The differentiation of stem cells into cementoblasts and their use in dental implants could increase their cementum regeneration potential. Due to the inability to isolate and cultivate cementoblasts, few studies have examined the formation and function of root cementum . Therefore, differentiating mesenchymal stem cells into cementoblasts can be helpful in periodontal repair through regenerative therapies. Although previous studies have examined the differentiation of a wide range of stem cells, no study has examined the differentiation of stem cells from apical papillary into cementoblasts. This paper investigated the differentiation of cementoblasts in response to ß-glycerophosphate and ascorbic acid 2- phosphate in cultured hSCAPs. Alizarin red S staining, Alkaline phosphatase, and qRT-PCR assays confirmed the differentiation microenvironment successfully differentiated hSCAPs into cementoblasts. These results may be due to the role of ascorbic acid as co-factor for hydroxylation of proline and lysine in procollagen  and secretion of COL1 into the extracellular matrix (ECM) , which is involved in the differentiation of hSCAPs to osteoblasts and cementoblasts . ß-glycerophosphate can play an essential role in the osteogenic differentiation of MSCs . By increasing the secretion of COL1, ascorbic acid increases intracellular signaling and ultimately facilitates bone differentiation. β-Glycerophosphate works as a source of phosphate for bone mineralization and induces the bone gene expression by kinase phosphorylation, despite the fact that phosphate source is required for the production of hydroxyapatite mineral, recent findings have shown that mineral phosphate (Pi) acts as an intracellular signaling molecule to regulate the expression of osteogenic genes, including osteopontin.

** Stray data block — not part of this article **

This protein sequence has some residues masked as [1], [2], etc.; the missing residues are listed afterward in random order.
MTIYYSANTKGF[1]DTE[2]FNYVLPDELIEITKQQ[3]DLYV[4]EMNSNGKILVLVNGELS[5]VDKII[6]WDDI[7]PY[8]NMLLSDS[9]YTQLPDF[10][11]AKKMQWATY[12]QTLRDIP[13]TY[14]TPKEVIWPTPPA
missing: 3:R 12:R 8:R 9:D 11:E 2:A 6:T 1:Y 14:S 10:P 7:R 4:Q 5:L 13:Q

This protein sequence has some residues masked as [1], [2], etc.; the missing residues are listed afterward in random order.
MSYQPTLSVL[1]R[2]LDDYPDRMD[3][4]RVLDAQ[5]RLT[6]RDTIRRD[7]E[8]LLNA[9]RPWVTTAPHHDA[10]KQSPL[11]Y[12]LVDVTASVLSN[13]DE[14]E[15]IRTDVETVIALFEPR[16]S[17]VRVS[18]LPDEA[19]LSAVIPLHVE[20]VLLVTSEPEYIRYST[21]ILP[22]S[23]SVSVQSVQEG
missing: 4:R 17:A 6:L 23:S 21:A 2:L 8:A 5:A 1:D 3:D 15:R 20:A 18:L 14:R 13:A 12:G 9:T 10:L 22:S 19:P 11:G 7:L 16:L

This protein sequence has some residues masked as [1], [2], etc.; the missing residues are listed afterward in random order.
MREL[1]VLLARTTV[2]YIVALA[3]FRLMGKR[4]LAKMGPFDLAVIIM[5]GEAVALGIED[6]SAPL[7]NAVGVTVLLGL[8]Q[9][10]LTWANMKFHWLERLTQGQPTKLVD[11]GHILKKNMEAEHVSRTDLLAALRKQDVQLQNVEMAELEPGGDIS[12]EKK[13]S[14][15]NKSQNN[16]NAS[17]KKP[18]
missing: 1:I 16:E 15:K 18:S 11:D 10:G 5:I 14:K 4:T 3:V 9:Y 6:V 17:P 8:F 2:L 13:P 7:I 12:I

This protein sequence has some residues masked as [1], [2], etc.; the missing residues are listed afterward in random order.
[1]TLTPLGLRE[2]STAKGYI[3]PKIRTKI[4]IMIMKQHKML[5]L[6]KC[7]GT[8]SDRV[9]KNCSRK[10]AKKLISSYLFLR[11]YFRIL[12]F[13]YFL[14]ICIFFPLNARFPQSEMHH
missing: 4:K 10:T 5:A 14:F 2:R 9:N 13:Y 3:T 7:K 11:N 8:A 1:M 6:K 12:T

Flow cytometry results demonstrated that apical papillary stem cells were successfully extracted from the third molar and differentiated into cementoblasts. Previous studies have examined the differentiation of various types of mesenchymal stem cells to cementoblasts, such as dental pulp stem cells (DPSCs), periodontal ligament stem cells (PDLSCs), dental follicle stem cells , bone marrow mesenchymal stem cells  and cranial neural crest-derived cells (CNCCs). Since the apical papilla contains more mesenchymal stem cells (MSCs) than mature dental pulp tissue, hSCAPs were utilized . In addition, cryopreservation does not affect the biological and immunological properties of SCAPs; thus, they can be cryopreserved for future clinical applications while retaining their regenerative potential . hSCAPs demonstrated a greater proliferation rate than DPSCs and PDLSCs [20, 21, 42, 43], and possessed a greater migration capacity than DPSCs [20, 23].
The ability of osteoblasts to produce mineralized matrix and calcium deposition is known as extracellular matrix (ECM) mineralization [44, 45], which can be identified as reddish-black spots using Alizarin red S staining . Here, we used the Alizarin red S staining assay to evaluate the calcium deposition rate and formation of hydroxyapatite calcium in the cultured hSCAPs within 21 days in a differential microenvironment . As shown in Fig. 4, differentiated hSCAPs contained a more significant number of calcium deposition nodules than the control, confirms the mineralization role of ß-glycerophosphate and ascorbic acid 2-phosphate in differentiated hSCAPs. Bao et al. examined the differentiation of cementoblasts with Alizarin red S staining assay, wherein the amount of hydroxyapatite in the used cementum was determined to be between 45 and 50%, which is consistent with our findings . This result indicates that cementoblast cells were generated successfully.